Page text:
New Dallas Police Chief Renee Hall said she is focused and ready to do a great job for the people of her new city.
The former deputy chief of the Detroit Police Department said on Friday, the end of her first week on the job, she’s willing to put in the work – whether it’s at police headquarters or on the street.
“My call is going to be Alpha 1, so when the troops hear Alpha 1 on the radio they'll know it's me and I'm en route,” Hall said.
Hall replaces Chief David Brown, who during his tenure faced a lot of conflict with the rank and file and police associations. She said she understands the politics of leading a large police force. The pension crisis has been resolved, but pay issues and trouble with officer retention remain challenges.
“I think I have the city manager’s blessings to be able to create some incentive programs to be on the police department,” Hall said.
During the Dallas police ambush in July 2016, Hall recalls watching what happened in downtown Dallas and wanted nothing more than to come down and help.
“When you're in law enforcement, we are family. Doesn't matter which city you're in, we're ready to strap on our gear and go and help,” Hall said. “I can remember wanting to leave Detroit and say, ‘Yeah, where do I stage?’”
Now that she’s Dallas police chief, Hall knows she needs to "stage" and help heal officers' emotional wounds from that night.
“I think the macho side of the job tells us that it's not OK to cry, it's not OK to show emotion about that event. But I'm here to say one, as a woman, two, as the head of the organization, that it's OK not to be OK. We can get you where you need to be and provide the resources the officer needs to get to that next level,” Hall said.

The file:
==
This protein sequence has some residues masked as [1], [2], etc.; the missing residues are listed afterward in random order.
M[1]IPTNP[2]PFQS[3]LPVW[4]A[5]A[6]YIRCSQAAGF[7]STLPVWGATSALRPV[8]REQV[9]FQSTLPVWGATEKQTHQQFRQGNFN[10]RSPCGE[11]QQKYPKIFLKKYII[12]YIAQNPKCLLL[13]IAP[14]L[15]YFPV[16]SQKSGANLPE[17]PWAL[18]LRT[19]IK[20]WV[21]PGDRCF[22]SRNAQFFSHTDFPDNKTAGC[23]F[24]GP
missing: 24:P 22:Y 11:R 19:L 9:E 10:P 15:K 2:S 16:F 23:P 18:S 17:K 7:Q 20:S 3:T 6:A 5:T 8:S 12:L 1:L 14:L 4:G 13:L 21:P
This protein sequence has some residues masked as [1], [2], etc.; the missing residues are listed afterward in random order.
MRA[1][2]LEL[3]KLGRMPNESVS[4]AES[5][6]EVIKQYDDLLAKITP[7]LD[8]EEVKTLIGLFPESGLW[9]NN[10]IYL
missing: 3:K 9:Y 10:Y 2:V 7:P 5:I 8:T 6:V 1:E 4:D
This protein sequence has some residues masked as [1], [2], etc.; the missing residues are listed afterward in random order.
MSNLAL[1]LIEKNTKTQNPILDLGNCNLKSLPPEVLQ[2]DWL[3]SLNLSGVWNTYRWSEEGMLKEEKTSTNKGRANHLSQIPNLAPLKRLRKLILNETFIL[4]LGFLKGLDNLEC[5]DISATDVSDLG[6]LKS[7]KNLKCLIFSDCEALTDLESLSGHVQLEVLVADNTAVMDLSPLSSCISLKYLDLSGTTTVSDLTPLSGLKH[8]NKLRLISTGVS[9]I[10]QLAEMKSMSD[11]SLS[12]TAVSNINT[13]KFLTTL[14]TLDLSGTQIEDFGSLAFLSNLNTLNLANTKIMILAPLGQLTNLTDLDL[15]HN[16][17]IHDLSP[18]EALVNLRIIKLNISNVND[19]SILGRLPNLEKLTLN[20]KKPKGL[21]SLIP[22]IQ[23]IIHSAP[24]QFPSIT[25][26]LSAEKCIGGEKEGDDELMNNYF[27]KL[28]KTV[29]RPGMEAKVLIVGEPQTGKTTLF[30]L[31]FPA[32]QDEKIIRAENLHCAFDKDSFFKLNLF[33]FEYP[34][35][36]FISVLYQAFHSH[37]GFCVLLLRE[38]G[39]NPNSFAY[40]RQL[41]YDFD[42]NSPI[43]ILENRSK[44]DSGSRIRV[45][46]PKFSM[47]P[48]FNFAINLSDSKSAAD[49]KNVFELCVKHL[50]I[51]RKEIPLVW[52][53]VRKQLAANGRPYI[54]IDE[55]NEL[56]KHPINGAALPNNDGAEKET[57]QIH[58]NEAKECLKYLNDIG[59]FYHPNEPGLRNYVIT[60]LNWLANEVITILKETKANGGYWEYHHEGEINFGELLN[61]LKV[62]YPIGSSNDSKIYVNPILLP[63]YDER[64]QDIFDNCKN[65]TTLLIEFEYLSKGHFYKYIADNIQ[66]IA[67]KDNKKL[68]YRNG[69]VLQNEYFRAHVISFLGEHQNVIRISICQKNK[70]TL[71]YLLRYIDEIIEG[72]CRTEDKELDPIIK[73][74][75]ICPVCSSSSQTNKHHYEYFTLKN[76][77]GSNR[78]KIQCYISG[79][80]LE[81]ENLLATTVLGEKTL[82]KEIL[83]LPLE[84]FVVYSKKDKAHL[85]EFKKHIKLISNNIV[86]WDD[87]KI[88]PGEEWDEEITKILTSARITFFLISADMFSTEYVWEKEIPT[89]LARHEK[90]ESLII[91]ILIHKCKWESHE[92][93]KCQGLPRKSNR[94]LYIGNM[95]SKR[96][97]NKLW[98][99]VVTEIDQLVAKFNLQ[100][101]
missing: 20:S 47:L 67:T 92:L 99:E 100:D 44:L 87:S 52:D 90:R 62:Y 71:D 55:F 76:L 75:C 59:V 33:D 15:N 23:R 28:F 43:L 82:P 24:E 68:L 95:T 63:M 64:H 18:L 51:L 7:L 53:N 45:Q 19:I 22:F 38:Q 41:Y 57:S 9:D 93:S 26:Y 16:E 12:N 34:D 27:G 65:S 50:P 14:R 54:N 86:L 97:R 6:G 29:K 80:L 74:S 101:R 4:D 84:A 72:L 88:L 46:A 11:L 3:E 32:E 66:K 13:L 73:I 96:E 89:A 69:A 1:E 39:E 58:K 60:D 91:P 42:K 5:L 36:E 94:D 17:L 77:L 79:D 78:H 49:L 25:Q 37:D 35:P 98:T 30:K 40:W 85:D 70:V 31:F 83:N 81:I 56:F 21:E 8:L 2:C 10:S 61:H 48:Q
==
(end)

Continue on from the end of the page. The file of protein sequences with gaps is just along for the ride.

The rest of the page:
About 100 men and women locally and from other states applied to become Dallas police officers recently and Hall met some of them this week.
“My job is to create a working environment that is conducive for those people who want to be here. That is a place they can get promoted more frequently, opportunities for advancement and to create an excitement about being here,” Hall said.
The 46-year-old chief said she’s passionate about police officers and their safety. In 1971, her father, Detroit police officer Ulysess Brown, was killed in the line of duty when he was 28. She was only 6-months-old.
“For me, it's been a desire to ensure that my officers are safe at all times, that I don't lose an officer on my watch, that they know how important they are to me,” Hall said. “Just like their mothers, fathers, daughters, sons want to see them return home -- I want it more because I know the pain of not having a father in the home and losing a parent.”